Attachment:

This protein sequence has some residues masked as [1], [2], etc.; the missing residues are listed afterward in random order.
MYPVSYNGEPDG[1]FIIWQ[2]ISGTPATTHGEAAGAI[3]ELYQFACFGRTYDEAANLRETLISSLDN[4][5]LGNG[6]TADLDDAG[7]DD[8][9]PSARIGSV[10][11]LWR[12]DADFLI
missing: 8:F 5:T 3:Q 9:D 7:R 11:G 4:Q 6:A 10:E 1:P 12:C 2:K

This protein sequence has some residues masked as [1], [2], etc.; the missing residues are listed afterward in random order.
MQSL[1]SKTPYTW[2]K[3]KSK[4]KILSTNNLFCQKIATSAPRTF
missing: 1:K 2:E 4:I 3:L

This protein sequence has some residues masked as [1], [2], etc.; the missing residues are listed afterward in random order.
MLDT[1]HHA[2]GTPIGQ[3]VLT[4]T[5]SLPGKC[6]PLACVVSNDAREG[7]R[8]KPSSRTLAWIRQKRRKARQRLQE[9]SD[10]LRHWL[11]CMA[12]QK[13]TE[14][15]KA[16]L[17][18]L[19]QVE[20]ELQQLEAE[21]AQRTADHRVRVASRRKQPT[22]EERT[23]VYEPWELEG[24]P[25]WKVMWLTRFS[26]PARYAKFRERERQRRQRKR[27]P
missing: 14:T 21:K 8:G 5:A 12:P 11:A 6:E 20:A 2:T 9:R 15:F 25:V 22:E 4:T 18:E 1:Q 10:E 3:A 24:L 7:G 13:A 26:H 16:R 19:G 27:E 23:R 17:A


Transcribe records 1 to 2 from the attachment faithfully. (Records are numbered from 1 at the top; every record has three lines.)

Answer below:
This protein sequence has some residues masked as [1], [2], etc.; the missing residues are listed afterward in random order.
MYPVSYNGEPDG[1]FIIWQ[2]ISGTPATTHGEAAGAI[3]ELYQFACFGRTYDEAANLRETLISSLDN[4][5]LGNG[6]TADLDDAG[7]DD[8][9]PSARIGSV[10][11]LWR[12]DADFLI
missing: 8:F 5:T 3:Q 9:D 7:R 11:G 4:Q 6:A 10:E 1:P 12:C 2:K

This protein sequence has some residues masked as [1], [2], etc.; the missing residues are listed afterward in random order.
MQSL[1]SKTPYTW[2]K[3]KSK[4]KILSTNNLFCQKIATSAPRTF
missing: 1:K 2:E 4:I 3:L